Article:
Tuesday, October 15, 2013

Don't bring me down: "Gravity"

And we're back! And how! After a summer that saw me make it to the cinema only a handful of times -- including "Monsters University" with the kiddos, boom -- I somehow managed to take in two, count 'em TWO, movies on Monday. Thanks, Columbus!

"Gravity" had been a must-see for some time, and for fairly obvious reasons:
 1. Alfonso Cuaron directed "Children of Men," which may have been bleak but was mighty good.
2. Two, it's set in space. I love space movies! Perhaps to an unhealthy degree. Or maybe it's normal to think, "Hey, I haven't see 'The Ice Pirates' in a while ... "
3. The Clooney. We know him, we love him. So if Clooney is in space, I'm there. Yes, even after "Solaris." Man ... "Solaris." Clooney, Soderbergh and space. Three good things, one crappy movie.

Here's where I normally segue with "Throw in Sandra Bullock ... " But does a disservice on two levels. One, Sandy has gone from likable pixie in her early years to bonafide Hollywood heavyweight ... all while still being easy to tolerate. And she will ALWAYS get the benefit of the doubt from me for going along with the sex tape bit in the old sitcom "Action."

The second level, as we'll see, is that "Gravity" is her show, even with the double billing with Clooney. So no "throw in" here.

Bullock plays a medical engineer on a space shuttle mission to repair the Hubble telescope. We open with her making the repairs while astronaut Clooney drifts around -- ostensibly to make sure out 3D glasses are working. I kid! After all, I sprung for the extra dimensions because I read this movie delivered the visual goods. And it does from the start. Save for Clooney's babbling and Mission Control's responses, all is mostly quiet in orbit, allowing us to appreciate the true (lack of) volume in space and how that quiet lets us drink in the action around the shuttle. With the camera tracking everything in one shot for several minutes, it's not quite dizzying, but it is somewhat hypnotic.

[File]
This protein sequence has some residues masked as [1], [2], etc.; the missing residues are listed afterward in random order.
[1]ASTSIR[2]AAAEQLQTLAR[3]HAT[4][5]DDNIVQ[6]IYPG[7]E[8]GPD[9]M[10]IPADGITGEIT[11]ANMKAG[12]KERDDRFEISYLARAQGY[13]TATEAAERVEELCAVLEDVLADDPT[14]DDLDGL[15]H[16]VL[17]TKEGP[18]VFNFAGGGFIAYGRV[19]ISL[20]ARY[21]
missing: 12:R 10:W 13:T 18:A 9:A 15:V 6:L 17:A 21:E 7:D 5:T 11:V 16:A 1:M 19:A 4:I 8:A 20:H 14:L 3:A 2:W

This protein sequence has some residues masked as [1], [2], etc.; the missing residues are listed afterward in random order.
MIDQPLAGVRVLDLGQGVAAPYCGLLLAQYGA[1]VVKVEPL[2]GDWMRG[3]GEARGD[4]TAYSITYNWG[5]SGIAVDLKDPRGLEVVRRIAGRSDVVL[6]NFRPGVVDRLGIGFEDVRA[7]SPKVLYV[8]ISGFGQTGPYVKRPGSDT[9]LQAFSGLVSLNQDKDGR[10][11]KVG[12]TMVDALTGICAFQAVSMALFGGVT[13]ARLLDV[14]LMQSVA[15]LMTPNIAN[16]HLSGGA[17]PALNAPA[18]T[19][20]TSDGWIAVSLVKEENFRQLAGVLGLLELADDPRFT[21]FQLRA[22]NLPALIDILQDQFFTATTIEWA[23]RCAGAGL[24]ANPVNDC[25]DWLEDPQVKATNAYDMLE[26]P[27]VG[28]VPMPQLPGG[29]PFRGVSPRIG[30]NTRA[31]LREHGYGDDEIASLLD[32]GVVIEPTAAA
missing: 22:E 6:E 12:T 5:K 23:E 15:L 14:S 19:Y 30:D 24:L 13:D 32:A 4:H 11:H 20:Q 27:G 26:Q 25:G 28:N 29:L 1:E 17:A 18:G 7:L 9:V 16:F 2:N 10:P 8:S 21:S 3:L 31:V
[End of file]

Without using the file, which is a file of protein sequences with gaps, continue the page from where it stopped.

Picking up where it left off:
The tranquility doesn't last, however. When a satellite explosion ultimately sends a wave of debris toward our crew, it becomes a very bad day indeed. Clooney and Bullock are left to figure out Plan B, making do with whatever else is in orbit, e.g. the International Space Station, also damaged. That's the simple premise: Find a way to get home. But that's enough when you're more than 200 miles above terra firma.

With this basic plot, we get to focus on the two great strengths of "Gravity." The sights and sounds really can't be praised enough, and without knowing squat about how these things are judged, I'll be stunned if this movie doesn't win a slew of effects and editing awards. We've seen space walks and people crawling around outside spaceships before, but not to this degree, and not with all the fits and starts that come from this weightless environment. But as much as I dig my space visuals, the way Cuaron captures noise -- and again, the lack of it -- is more impressive. Given all the ear-shattering sh*t out there these days, it's more breathtaking to see an explosion and disintegration happen in silence.

Well, almost silence. There is Clooney's jabbering and Bullock's gasping. And that's the second strength: two actors delivering believable characters. Clooney has the easier road with his natural smirky charm, but he also projects calm authority as needed.

Bullock takes longer to unveil her wounded soul. But that makes sense with "Gravity" being about a fight not only for survival but rebirth. Apparently everyone but Betty White was considered for the role before our gal Sandy, but it's hard to believe any could have combined the unease and resolve of her character quite as well. You could almost hear her thinking, "Why, why, why? Why did I make 'Speed 2: Cruise Control?'"